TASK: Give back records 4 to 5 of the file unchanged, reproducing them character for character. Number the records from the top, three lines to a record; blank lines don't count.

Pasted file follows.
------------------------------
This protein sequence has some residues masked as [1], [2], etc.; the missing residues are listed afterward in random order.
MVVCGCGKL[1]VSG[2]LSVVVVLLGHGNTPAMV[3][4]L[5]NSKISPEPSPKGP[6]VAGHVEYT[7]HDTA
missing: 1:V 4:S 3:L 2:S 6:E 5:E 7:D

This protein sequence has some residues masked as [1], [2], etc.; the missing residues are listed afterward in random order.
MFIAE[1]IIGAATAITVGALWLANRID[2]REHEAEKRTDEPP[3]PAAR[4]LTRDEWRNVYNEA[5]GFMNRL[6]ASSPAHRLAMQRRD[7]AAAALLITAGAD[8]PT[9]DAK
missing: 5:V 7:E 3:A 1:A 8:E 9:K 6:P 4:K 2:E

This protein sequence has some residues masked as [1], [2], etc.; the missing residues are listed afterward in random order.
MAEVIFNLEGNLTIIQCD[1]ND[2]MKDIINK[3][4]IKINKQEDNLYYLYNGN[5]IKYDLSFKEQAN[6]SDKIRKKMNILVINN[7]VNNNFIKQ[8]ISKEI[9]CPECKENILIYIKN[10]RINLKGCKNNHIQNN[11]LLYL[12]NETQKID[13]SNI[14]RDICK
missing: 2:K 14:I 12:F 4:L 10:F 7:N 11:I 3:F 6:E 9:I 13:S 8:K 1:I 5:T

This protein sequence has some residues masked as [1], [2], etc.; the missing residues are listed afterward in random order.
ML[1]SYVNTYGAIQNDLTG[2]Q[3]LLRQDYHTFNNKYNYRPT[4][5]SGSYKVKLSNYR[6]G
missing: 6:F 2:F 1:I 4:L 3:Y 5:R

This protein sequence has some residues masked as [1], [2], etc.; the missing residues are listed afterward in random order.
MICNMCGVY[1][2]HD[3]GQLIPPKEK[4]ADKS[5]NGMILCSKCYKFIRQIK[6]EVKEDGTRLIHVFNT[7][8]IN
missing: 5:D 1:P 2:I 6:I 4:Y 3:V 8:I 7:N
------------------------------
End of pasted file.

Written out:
This protein sequence has some residues masked as [1], [2], etc.; the missing residues are listed afterward in random order.
ML[1]SYVNTYGAIQNDLTG[2]Q[3]LLRQDYHTFNNKYNYRPT[4][5]SGSYKVKLSNYR[6]G
missing: 6:F 2:F 1:I 4:L 3:Y 5:R

This protein sequence has some residues masked as [1], [2], etc.; the missing residues are listed afterward in random order.
MICNMCGVY[1][2]HD[3]GQLIPPKEK[4]ADKS[5]NGMILCSKCYKFIRQIK[6]EVKEDGTRLIHVFNT[7][8]IN
missing: 5:D 1:P 2:I 6:I 4:Y 3:V 8:I 7:N